Ahoy, ye scallawags! Sprinkles the Pirate Princess (aka Miss Elizabeth) threatened to make me walk the plank if I didn’t dig up some linguistic booty to share with our mateys for International Talk Like a Pirate Day. Since I’d rather not be scuppered down to Davy Jones’s Locker, I’ve pillaged and plundered the World Wide Web in search of the perfect pirate lingo to share with you. This week’s Worrrrrrdy Wednesday is sure to rattle yer bones and run yer rig, so find yer sea legs and batten down the hatches for some grog-swilling language fun!
If you’re wondering exactly how these piratical pictures and sea-faring language could come in handy in your speech and language activities, we’ve got a few ideas to get you started.
- Practice receptive language with a piratey twist! First, help your little lad or lass turn an empty paper towel tube into a spyglass. Place a piece of cellophane or cling-wrap over one end, holding it in place with a rubber band. Decorate to your heart’s content. Then, place a few images on the table and ask your child to look through the spyglass to find specific items as you say the name out loud.
- With a pre-reader, you can use this week’s worrrrrds to work on phonemic awareness. Ask the child to identify items based on their starting sounds. Which one starts with letter B? (Remind the child what sound B makes if necessary). Make it even more fun by hiding the pictures around the house or office and sending your young swashbuckler off on a letter-sound treasure hunt!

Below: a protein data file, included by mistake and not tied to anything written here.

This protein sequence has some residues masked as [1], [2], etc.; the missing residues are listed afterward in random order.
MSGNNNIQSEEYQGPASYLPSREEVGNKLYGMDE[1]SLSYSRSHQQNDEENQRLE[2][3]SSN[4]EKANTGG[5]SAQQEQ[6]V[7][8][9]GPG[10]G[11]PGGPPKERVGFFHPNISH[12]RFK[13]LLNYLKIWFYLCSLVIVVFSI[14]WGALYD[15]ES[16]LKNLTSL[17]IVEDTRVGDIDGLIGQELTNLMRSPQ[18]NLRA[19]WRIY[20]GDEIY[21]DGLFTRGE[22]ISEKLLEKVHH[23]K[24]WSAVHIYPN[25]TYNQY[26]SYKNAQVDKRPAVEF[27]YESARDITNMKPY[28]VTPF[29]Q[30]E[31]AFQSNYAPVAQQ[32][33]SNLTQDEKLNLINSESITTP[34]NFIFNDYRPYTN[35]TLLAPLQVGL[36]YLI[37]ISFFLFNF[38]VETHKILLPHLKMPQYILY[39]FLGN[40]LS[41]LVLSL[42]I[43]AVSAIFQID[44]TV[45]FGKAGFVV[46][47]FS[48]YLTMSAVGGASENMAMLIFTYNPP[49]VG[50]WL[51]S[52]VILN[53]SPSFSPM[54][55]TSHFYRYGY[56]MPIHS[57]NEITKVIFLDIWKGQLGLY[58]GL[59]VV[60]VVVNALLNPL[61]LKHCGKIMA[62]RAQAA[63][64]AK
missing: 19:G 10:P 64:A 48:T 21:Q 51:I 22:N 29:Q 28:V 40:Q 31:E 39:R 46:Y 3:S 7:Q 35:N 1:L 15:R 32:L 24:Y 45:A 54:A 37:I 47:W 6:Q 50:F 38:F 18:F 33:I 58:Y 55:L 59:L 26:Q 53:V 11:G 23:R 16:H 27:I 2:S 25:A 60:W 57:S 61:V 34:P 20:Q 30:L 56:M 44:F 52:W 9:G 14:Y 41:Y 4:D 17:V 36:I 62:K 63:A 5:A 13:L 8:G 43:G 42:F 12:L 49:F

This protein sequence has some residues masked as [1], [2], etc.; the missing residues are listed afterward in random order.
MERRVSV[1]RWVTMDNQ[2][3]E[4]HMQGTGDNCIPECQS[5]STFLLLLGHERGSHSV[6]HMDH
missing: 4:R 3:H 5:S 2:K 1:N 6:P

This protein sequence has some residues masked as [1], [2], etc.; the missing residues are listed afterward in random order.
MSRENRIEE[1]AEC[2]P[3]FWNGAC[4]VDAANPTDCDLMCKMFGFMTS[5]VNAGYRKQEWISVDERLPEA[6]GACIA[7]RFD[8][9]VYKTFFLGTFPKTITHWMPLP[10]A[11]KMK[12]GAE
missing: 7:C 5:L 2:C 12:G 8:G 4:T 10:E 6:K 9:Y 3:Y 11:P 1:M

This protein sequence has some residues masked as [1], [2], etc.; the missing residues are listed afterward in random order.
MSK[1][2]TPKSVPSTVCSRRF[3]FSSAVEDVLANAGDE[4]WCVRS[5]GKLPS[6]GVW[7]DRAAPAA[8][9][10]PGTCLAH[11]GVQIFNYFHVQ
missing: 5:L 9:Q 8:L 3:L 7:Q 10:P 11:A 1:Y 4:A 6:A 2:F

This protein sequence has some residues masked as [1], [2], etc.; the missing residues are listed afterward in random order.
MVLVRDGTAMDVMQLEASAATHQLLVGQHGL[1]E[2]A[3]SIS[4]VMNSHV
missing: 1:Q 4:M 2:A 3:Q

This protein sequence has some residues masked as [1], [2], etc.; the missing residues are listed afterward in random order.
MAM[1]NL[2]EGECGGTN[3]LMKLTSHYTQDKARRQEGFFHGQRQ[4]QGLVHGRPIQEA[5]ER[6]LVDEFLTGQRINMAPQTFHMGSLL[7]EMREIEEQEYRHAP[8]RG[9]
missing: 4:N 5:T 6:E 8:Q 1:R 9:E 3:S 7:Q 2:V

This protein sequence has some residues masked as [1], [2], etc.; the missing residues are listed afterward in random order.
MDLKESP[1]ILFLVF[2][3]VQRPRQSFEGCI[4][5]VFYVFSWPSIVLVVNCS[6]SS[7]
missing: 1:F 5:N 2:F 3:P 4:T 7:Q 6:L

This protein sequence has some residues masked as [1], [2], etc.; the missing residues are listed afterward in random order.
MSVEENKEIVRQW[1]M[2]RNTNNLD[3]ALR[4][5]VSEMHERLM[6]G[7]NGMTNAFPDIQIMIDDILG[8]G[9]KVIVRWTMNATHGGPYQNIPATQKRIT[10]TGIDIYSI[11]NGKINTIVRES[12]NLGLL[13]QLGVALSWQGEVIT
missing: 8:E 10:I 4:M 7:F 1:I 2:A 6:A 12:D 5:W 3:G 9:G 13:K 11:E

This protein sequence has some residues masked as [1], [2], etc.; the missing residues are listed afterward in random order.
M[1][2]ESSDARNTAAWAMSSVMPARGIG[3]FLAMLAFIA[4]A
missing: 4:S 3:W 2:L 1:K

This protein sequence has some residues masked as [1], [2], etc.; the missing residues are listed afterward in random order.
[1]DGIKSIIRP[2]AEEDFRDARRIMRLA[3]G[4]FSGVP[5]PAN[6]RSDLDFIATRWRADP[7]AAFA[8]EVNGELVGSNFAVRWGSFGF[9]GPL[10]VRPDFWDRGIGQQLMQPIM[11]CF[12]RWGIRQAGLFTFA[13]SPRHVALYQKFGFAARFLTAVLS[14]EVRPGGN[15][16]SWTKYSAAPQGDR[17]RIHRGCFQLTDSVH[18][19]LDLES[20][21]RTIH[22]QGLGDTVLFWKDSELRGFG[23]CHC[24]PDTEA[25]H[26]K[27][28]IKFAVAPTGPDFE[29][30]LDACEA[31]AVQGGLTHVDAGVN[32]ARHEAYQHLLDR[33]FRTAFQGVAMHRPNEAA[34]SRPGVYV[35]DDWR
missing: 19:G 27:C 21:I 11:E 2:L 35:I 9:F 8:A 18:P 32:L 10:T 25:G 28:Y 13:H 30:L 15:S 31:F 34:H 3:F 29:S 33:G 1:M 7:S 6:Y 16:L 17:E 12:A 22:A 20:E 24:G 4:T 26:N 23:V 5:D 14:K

- If your buccaneer is beginning to read, have him or her read aloud these unfamiliar pirate words. Unfamiliar words are a good way to have novice readers practice using what they know about letter sounds to figure out how to pronounce a word.
- Pirate words are great for articulation practice! Those rapscallions LOVE the /r/ sound, which is frequently tough for young children. What’s more fun than a contest to see who can do the best pirate ARRRRRGH!? Oftentimes, pirate words feature those tricky consonant clusters (i.e. swashbuckling, grog, hornswaggle, Blackbeard). These words are so much fun to say that young speech sprogs* might just keep their mutiny in check!
- Pirate-speak is mostly a collection of synonyms for words your child probably already knows. Very young children usually have just a single word to describe an item or idea, but as their language becomes more sophisticated, with increasing vocabulary and grammatical complexity, they begin to encounter the notion of synonymy, where a single concept or object can be identified by multiple words. Elicit expressive language by asking the child to tell you another word for each picture (i.e. lad = boy; cutlass = sword or knife).
If yer little bilge rats be beggin’ ye fer more pirate-speak or activities to plunder, I suggest ye weigh the anchor and sail on over to The Pirate Glossary or The Pirate Ship. And if you haven’t had your fill of piracy yet, Cap’n Billy “The Butcher” MacDougall’s Guide to Pirate Parenting offers such pearls of wisdom as “The family that plunders together, stays together!” and provides a step-by-step tutorial on converting the family minivan into a pirate schooner.
Wherever the wind may blow ye, we wish ye billowing sails and a Wednesday filled with worrrrrrds! ~ Melanie and Elizabeth
*untrained pirate recruits